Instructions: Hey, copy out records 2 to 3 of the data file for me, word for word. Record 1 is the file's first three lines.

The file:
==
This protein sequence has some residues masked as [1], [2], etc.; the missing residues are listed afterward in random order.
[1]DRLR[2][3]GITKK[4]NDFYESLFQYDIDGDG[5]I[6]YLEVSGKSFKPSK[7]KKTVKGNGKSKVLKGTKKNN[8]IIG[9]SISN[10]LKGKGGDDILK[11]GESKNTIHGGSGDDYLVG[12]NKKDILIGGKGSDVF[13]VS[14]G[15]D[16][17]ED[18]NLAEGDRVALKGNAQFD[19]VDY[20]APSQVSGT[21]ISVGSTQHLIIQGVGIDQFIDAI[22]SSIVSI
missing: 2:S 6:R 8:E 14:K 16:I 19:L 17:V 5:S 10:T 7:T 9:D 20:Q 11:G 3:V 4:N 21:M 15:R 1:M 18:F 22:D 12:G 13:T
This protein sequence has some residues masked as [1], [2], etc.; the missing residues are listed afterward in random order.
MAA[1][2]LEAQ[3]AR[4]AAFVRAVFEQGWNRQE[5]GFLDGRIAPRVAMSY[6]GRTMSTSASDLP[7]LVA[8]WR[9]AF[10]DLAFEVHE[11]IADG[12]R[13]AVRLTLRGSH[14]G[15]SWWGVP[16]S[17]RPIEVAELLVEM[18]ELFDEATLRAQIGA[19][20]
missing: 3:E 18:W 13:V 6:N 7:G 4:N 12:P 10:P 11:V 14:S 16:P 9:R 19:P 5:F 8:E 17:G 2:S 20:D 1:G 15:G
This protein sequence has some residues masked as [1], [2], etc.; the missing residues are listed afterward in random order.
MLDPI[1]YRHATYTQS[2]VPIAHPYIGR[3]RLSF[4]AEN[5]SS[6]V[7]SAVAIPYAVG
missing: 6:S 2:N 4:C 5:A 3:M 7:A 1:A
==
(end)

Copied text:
This protein sequence has some residues masked as [1], [2], etc.; the missing residues are listed afterward in random order.
MAA[1][2]LEAQ[3]AR[4]AAFVRAVFEQGWNRQE[5]GFLDGRIAPRVAMSY[6]GRTMSTSASDLP[7]LVA[8]WR[9]AF[10]DLAFEVHE[11]IADG[12]R[13]AVRLTLRGSH[14]G[15]SWWGVP[16]S[17]RPIEVAELLVEM[18]ELFDEATLRAQIGA[19][20]
missing: 3:E 18:W 13:V 6:N 7:G 4:N 12:P 10:P 11:V 14:S 16:P 9:R 19:P 5:F 8:E 17:G 2:S 20:D 1:G 15:G
This protein sequence has some residues masked as [1], [2], etc.; the missing residues are listed afterward in random order.
MLDPI[1]YRHATYTQS[2]VPIAHPYIGR[3]RLSF[4]AEN[5]SS[6]V[7]SAVAIPYAVG
missing: 6:S 2:N 4:C 5:A 3:M 7:A 1:A